What Is Pruritus?
Pruritus (pruritus meaning itchy skin) is a skin condition resulting in an itch that needs to be scratched. This symptom can occur on its own or may result from another condition. In many cases, dry skin is the primary cause of pruritus, though skin diseases, other systemic conditions, pregnancy, medications, or contact irritation can likewise cause pruritus. In rare cases, pruritus can result from cancer. Pruritus is considered a chronic condition if the itching sensation endures for more than six weeks. Itchy skin can cause discomfort and frustration, resulting in disturbed sleep, anxiety, and other psychological conditions in severe cases. Scratching the skin can cause a significant amount of damage to the skin and reduce its ability to effectively protect the body from foreign invaders, such as bacteria and other contaminants.
What Causes Itchy Skin?
There are four main types of pruritus causes, including pruritic skin conditions, systemic diseases, nerve disorders, and psychological conditions. Another cause of pruritus is skin irritation caused by exposure of the skin to an irritating substance or environmental conditions.
Pruritic Skin Diseases
There are several different skin conditions that commonly cause pruritus, including the following skin conditions. Additionally, skin disorders causing itchy skin may include allergies, advanced age, excessive exposure to sunlight, pregnancy, insect bites, insect infestations, and taking certain medications.
- Lichen planus
- Bullous pemphigoid
- Pityriasis rosea
- Mycosis fungoides
Pruritus in systemic conditions is generalized, meaning it can occur all over the body and is commonly seen in people with conditions such as chronic renal failure and kidney disease. In diseases in the liver, gallbladder, or biliary tract, cholestatic pruritus can occur. Systemic infections, like HIV and chickenpox, can likewise result in widespread pruritus. Additionally, thyroid gland disorders, such as hypothyroidism and hyperthyroidism, and certain blood-related disorders, such as anemia, can lead to pruritus. Certain types of cancer, such as Hodgkin lymphoma and polycythemia vera, can also develop itchy skin.
Specific nerve disorders can lead to tingling and sensations of itchiness, which may also cause of pruritus. Another cause of nerve-related pruritus is herpes zoster (shingles), which results from the reactivation of the dormant varicella-zoster virus, which causes chickenpox. Pruritus is also commonly seen in people with multiple sclerosis, or MS, an immune condition that causes the protective covering of the nerves to break down. Additionally, it can likewise occur in people with diabetes mellitus as a result of diabetic neuropathy, which is a disorder of the peripheral nerves.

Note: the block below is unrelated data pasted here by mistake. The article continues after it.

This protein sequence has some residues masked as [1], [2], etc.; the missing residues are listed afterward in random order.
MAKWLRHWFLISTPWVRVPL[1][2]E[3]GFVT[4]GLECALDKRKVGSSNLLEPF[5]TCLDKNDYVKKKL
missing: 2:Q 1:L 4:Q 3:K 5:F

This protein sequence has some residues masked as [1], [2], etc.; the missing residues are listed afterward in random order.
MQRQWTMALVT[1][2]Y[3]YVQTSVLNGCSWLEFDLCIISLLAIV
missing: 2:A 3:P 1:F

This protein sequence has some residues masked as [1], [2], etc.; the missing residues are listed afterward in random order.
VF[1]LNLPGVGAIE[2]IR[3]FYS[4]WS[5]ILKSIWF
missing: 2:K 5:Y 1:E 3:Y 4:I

Psychogenic pruritus or somatoform pruritus is pruritus that occurs as a result of psychological conditions. Psychological conditions which may trigger pruritus include substance use disorders and obsessive-compulsive disorder (OCD). Some individuals may experience delusional parasitosis, in which the person believes their skin is infested with parasites, worms, bugs, or insects, despite the fact that there is no actual infestation on their skin.
Symptoms Of Pruritus
In addition to an itching sensation on the skin, pruritus symptoms may include redness, bumps, lesions, blisters, dry skin, cracked skin, leathery skin, scratch marks, and scaly skin patches. Dry and irritated skin is more likely to become infected. Should the skin become infected, it will become red, warm, and swollen and may ooze fluid or pus.
This type of infection may require you to take antibiotics to get rid of it. Severe itching or pain, specifically in older adults, may be caused by a severe medical issue. Call your dermatologist or general provider if you are an older adult with severe itching or pain that does not have an obvious source and does not improve within two weeks. Contact Advanced Dermatology and Skin Cancer Center today.
Who Gets Pruritus?
Anyone can get pruritus. Certain groups of people, however, are more susceptible to pruritus, including the following groups.
- Elderly adults
- People with seasonal allergies or hay fever
- People with asthma and eczema
- People with diabetes, HIV, and AIDS
- People with various types of cancer
- Pregnant individuals
- Patients with kidney failure or dialysis
How Is Pruritus Diagnosed?